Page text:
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Indeed, as an office of the Government, without any corporate or juridical personality, the Bureau of Printing cannot be sued (Sec. 1, Rule 3, Rules of Court.) Any suit, action or proceeding against it, if it were to produce any effect, would actually be a suit, action or proceeding against the Government itself, and the rule is settled that the Government cannot be sued without its consent, much less over its objection. (See Metran vs. Paredes, 45 Off. Gaz. 2835; Angat River Irrigation System, et al. vs. Angat River Workers Union, et al., G.R. Nos. L-10943-44, December 28, 1957.)
The situation here is not materially different. The Bureau of Customs, to repeat, is part of the Department of Finance (Sec. 81, Rev. Adm. Code), with no personality of its own apart from that of the national government. Its primary function is governmental, that of assessing and collecting lawful revenues from imported articles and all other tariff and customs duties, fees, charges, fines and penalties (Sec. 602, R.A. 1937). To this function, arrastre service is a necessary incident. For practical reasons said revenues and customs duties can not be assessed and collected by simply receiving the importer's or ship agent's or consignee's declaration of merchandise being imported and imposing the duty provided in the Tariff law. Customs authorities and officers must see to it that the declaration tallies with the merchandise actually landed. And this checking up requires that the landed merchandise be hauled from the ship's side to a suitable place in the customs premises to enable said customs officers to make it, that is, it requires arrastre operations.1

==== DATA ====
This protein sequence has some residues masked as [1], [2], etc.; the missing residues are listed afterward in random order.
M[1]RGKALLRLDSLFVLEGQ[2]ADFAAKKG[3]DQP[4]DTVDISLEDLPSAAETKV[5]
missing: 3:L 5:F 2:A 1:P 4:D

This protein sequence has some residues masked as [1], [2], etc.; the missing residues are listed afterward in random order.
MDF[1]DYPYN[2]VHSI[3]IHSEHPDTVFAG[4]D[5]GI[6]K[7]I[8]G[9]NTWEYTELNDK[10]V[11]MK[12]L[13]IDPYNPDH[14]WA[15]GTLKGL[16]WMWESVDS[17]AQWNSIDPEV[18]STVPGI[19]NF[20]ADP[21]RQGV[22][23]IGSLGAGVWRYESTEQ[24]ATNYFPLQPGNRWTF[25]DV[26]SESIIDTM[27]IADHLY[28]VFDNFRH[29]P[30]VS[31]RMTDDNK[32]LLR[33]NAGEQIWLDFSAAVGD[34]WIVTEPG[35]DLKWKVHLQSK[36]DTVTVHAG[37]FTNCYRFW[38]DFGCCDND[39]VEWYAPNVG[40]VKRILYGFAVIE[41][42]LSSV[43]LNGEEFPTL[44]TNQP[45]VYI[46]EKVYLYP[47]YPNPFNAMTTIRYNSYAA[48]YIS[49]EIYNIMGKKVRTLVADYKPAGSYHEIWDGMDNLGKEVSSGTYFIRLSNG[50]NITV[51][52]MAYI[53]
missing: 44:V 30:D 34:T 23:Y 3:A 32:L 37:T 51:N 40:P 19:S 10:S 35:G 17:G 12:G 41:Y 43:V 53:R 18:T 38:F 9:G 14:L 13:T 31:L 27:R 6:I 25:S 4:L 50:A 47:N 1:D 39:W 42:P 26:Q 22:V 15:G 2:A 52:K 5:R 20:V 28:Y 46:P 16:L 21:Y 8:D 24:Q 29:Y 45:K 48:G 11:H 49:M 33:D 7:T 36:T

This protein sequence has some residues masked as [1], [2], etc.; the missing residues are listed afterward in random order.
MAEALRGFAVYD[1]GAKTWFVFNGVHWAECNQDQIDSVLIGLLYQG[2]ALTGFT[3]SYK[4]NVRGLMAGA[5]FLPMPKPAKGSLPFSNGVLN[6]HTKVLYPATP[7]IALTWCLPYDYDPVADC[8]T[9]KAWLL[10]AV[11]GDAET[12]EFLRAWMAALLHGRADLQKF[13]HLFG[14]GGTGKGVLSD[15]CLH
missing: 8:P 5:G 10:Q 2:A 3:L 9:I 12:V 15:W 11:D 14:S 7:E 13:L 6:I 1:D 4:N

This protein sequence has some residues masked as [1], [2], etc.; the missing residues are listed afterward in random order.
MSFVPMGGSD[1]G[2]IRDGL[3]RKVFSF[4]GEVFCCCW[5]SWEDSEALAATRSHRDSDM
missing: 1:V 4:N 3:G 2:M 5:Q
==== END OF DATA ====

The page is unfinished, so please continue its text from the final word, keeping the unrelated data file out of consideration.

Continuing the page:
Clearly, therefore, although said arrastre function may be deemed proprietary, it is a necessary incident of the primary and governmental function of the Bureau of Customs, so that engaging in the same does not necessarily render said Bureau liable to suit. For otherwise, it could not perform its governmental function without necessarily exposing itself to suit. Sovereign immunity, granted as to the end, should not be denied as to the necessary means to that end.
And herein lies the distinction between the present case and that of National Airports Corporation vs. Teodoro, 91 Phil. 203, on which appellant would rely. For there, the Civil Aeronautics Administration was found have for its prime reason for existence not a governmental but a proprietary function, so that to it the latter was not a mere incidental function: